The braces are the original solid carved design, not the "kerfed" bracing (partially cut through to make it quicker and easier to fit) that began to appear on L-5s around this time. This is generally held to be a sonic plus -- certainly this guitar has a powerful and very versatile sound typical of the best early L-5s; simultaneously warm and incisive with plenty of depth. It plays extremely well and is exceptionally responsive for an archtop even sounds lovely fingerstyle! This is a well-played but wonderful example of one of our all-time favorite instruments, both historically important and a true delight to play.

Most early 16" L-5s were used extensively for many years, some owners continuing to prefer them to any later guitars. They are still often seen in the hands of recording studio players well into the 1960s. As working guitars, these instruments have often been heavily modified, refitted, or refinished. This one is has a some general wear and restored parts but both structurally and cosmetically is better preserved than most, retaining all of its original character.
Overall length is 40 1/2 in. (102.9 cm.), 16 1/16 in. (40.8 cm.) wide at lower bout, and 3 3/8 in. (8.6 cm.) in depth, measured at side of rim. Scale length is 24 3/4 in. (629 mm.). Width of nut is 1 3/4 in. (44 mm.).

This L-5 shows a decent amount of cosmetic wear overall, but overall remains both cleaner and more original than many. It is structurally very well-preserved and in excellent playing condition. Visually the instrument is still very attractive with a subtle patina not unlike the old violins it was meant to evoke.

The original thin lacquer finish shows some general wear throughout, with checking, scratches, dings and rubbed away spots in numerous areas. The top shows a noticeable case bite in between the f-hole and the binding on the bass side and a long scratch just below the pickguard. Under the crossbar of the tailpiece it is dinged from decades of errant string ends, and there is a long scratch by the forward edge of the pickguard. The only large area of finish worn away is on the back of the neck, which is down to the original clear undercoat for much of its length.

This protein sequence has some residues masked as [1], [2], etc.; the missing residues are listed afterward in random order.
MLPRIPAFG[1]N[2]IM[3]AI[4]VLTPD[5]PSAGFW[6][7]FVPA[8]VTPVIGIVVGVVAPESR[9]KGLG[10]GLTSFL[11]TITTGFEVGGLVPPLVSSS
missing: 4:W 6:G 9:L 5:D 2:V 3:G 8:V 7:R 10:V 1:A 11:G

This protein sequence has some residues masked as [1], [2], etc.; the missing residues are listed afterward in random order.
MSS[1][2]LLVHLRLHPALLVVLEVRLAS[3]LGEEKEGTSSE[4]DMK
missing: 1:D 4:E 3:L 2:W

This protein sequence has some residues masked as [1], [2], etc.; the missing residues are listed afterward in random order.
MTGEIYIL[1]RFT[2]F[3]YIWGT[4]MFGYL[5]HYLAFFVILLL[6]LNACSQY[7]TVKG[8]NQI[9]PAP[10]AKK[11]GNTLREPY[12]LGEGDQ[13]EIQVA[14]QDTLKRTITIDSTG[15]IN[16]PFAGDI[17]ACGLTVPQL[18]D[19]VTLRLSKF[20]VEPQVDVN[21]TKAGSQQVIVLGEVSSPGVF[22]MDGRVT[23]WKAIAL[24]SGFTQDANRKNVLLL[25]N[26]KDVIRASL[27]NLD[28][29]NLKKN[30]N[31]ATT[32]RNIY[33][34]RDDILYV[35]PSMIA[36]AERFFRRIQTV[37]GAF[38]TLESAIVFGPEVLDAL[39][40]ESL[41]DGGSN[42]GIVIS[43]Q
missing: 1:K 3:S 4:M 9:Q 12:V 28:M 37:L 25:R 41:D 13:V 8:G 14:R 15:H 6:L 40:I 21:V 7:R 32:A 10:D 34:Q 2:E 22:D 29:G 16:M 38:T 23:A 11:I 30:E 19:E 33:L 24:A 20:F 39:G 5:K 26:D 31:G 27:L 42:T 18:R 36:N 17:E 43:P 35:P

There are two very small filled screw holes in the top, one just beyond the fingerboard extension next to the bass "E" string, the other under the pickguard next to the corresponding treble "E" string. These are likely the result of a DeArmond style pickup having been mounted in the neck position at some point in the past. The original label has fallen out, but the serial number was hand-penciled underneath it and is still clearly visible. The original factory order number was poorly stamped and has faded mostly away but is visible as "98xx".

The guitar shows only some inconspicuous repair work, unlike many L-5's of this vintage that have been heavily rebuilt. There is one neatly repaired top crack under the tailpiece on the bass side of the center seam running from the tailblock to the bridge. As noted the bridge top, tailpiece crossbar, pickguard and tuners are reproductions. As noted it has been refretted, possibly more than once and the current wire is smaller than most modern refrets and has virtually no wear.

While bearing some scars from a long active life this L-5 remains an exceptional player's tool with another century of music in it, at least. It plays beautifully and the sound is truly sublime, one of the most delightful arch top guitars it has been our pleasure to handle. The original case is still with it, somewhat worn but fully functional. Overall Excellent - Condition.